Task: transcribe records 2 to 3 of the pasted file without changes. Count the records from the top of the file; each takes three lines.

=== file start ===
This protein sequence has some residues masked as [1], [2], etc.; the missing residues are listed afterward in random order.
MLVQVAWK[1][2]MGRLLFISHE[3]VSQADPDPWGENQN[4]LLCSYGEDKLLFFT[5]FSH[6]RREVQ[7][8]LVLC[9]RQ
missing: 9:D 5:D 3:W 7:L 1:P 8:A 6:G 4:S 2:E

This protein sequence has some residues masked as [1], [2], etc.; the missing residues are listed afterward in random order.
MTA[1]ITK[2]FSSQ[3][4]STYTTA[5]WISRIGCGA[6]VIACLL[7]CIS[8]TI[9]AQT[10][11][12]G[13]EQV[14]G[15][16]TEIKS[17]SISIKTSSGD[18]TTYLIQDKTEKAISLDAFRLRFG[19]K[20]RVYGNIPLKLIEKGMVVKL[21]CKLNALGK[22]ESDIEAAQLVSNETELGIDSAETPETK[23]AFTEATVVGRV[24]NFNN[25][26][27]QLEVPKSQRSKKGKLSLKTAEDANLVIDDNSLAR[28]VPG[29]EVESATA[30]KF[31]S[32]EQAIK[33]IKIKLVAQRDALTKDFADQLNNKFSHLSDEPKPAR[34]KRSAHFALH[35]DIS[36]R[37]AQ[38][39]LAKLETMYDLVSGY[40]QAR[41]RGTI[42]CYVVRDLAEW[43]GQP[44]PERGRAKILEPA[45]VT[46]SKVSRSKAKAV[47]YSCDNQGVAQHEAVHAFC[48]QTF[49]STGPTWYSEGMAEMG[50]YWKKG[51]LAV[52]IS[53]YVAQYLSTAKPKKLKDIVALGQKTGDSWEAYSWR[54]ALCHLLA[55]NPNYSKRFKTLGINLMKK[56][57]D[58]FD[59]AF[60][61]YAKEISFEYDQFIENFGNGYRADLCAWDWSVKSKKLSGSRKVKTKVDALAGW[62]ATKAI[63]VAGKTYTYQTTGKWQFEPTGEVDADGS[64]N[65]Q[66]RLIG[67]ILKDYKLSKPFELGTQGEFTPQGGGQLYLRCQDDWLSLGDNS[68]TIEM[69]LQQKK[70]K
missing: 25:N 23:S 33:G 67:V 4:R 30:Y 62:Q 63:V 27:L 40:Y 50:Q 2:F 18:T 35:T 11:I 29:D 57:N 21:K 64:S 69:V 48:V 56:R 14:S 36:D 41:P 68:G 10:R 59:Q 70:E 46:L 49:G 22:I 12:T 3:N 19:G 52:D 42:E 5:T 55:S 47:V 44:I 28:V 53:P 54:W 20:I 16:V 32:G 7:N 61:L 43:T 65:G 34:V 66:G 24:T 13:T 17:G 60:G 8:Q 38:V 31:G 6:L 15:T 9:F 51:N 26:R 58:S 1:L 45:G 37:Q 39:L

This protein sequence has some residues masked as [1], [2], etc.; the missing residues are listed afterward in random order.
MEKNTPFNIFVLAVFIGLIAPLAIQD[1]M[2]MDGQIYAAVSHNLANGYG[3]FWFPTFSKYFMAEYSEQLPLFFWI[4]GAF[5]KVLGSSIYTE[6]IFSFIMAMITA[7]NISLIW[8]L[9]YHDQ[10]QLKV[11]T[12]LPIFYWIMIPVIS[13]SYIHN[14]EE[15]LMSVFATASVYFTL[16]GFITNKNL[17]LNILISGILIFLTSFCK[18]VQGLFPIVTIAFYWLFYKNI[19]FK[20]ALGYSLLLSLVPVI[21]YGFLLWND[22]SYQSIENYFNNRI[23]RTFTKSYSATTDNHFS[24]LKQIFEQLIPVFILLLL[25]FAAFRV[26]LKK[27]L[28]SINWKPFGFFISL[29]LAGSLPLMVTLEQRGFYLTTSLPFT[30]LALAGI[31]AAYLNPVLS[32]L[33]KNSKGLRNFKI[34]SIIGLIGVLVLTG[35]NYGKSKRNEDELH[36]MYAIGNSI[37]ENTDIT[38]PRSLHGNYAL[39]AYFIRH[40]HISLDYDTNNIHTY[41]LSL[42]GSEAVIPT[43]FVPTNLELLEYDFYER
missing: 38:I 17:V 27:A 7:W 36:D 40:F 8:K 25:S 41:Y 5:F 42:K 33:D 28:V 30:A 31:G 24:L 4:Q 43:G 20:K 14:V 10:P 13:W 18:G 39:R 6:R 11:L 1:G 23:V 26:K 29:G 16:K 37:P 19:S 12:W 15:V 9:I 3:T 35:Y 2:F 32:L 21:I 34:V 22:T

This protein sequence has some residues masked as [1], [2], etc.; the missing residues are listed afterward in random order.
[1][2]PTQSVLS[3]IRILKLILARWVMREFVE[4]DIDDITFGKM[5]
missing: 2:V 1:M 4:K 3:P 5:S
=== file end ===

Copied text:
This protein sequence has some residues masked as [1], [2], etc.; the missing residues are listed afterward in random order.
MTA[1]ITK[2]FSSQ[3][4]STYTTA[5]WISRIGCGA[6]VIACLL[7]CIS[8]TI[9]AQT[10][11][12]G[13]EQV[14]G[15][16]TEIKS[17]SISIKTSSGD[18]TTYLIQDKTEKAISLDAFRLRFG[19]K[20]RVYGNIPLKLIEKGMVVKL[21]CKLNALGK[22]ESDIEAAQLVSNETELGIDSAETPETK[23]AFTEATVVGRV[24]NFNN[25][26][27]QLEVPKSQRSKKGKLSLKTAEDANLVIDDNSLAR[28]VPG[29]EVESATA[30]KF[31]S[32]EQAIK[33]IKIKLVAQRDALTKDFADQLNNKFSHLSDEPKPAR[34]KRSAHFALH[35]DIS[36]R[37]AQ[38][39]LAKLETMYDLVSGY[40]QAR[41]RGTI[42]CYVVRDLAEW[43]GQP[44]PERGRAKILEPA[45]VT[46]SKVSRSKAKAV[47]YSCDNQGVAQHEAVHAFC[48]QTF[49]STGPTWYSEGMAEMG[50]YWKKG[51]LAV[52]IS[53]YVAQYLSTAKPKKLKDIVALGQKTGDSWEAYSWR[54]ALCHLLA[55]NPNYSKRFKTLGINLMKK[56][57]D[58]FD[59]AF[60][61]YAKEISFEYDQFIENFGNGYRADLCAWDWSVKSKKLSGSRKVKTKVDALAGW[62]ATKAI[63]VAGKTYTYQTTGKWQFEPTGEVDADGS[64]N[65]Q[66]RLIG[67]ILKDYKLSKPFELGTQGEFTPQGGGQLYLRCQDDWLSLGDNS[68]TIEM[69]LQQKK[70]K
missing: 25:N 23:S 33:G 67:V 4:R 30:Y 62:Q 63:V 27:L 40:Y 50:Q 2:F 18:T 35:T 11:I 29:D 57:N 21:K 64:S 69:V 48:V 56:R 14:S 36:D 41:P 68:G 10:R 59:Q 70:E 46:L 49:G 22:I 12:T 3:N 19:G 52:D 42:E 5:T 55:S 47:V 44:I 28:V 53:P 54:W 20:I 16:V 32:G 7:N 61:L 43:T 65:G 34:V 66:G 24:T 13:T 17:G 60:G 8:Q 38:V 31:G 6:L 15:T 9:F 51:N 26:R 58:S 1:L 45:G 37:Q 39:L

This protein sequence has some residues masked as [1], [2], etc.; the missing residues are listed afterward in random order.
MEKNTPFNIFVLAVFIGLIAPLAIQD[1]M[2]MDGQIYAAVSHNLANGYG[3]FWFPTFSKYFMAEYSEQLPLFFWI[4]GAF[5]KVLGSSIYTE[6]IFSFIMAMITA[7]NISLIW[8]L[9]YHDQ[10]QLKV[11]T[12]LPIFYWIMIPVIS[13]SYIHN[14]EE[15]LMSVFATASVYFTL[16]GFITNKNL[17]LNILISGILIFLTSFCK[18]VQGLFPIVTIAFYWLFYKNI[19]FK[20]ALGYSLLLSLVPVI[21]YGFLLWND[22]SYQSIENYFNNRI[23]RTFTKSYSATTDNHFS[24]LKQIFEQLIPVFILLLL[25]FAAFRV[26]LKK[27]L[28]SINWKPFGFFISL[29]LAGSLPLMVTLEQRGFYLTTSLPFT[30]LALAGI[31]AAYLNPVLS[32]L[33]KNSKGLRNFKI[34]SIIGLIGVLVLTG[35]NYGKSKRNEDELH[36]MYAIGNSI[37]ENTDIT[38]PRSLHGNYAL[39]AYFIRH[40]HISLDYDTNNIHTY[41]LSL[42]GSEAVIPT[43]FVPTNLELLEYDFYER
missing: 38:I 17:V 27:A 7:W 36:D 40:F 8:K 25:S 41:Y 5:F 42:K 33:D 28:V 30:A 31:G 24:L 4:Q 43:G 20:K 14:V 10:P 13:W 18:G 39:R 6:R 11:L 1:G 23:V 26:K 29:G 16:K 37:P 19:S 12:W 15:V 9:I 3:T 35:Y 2:F 32:L 21:I 34:V 22:T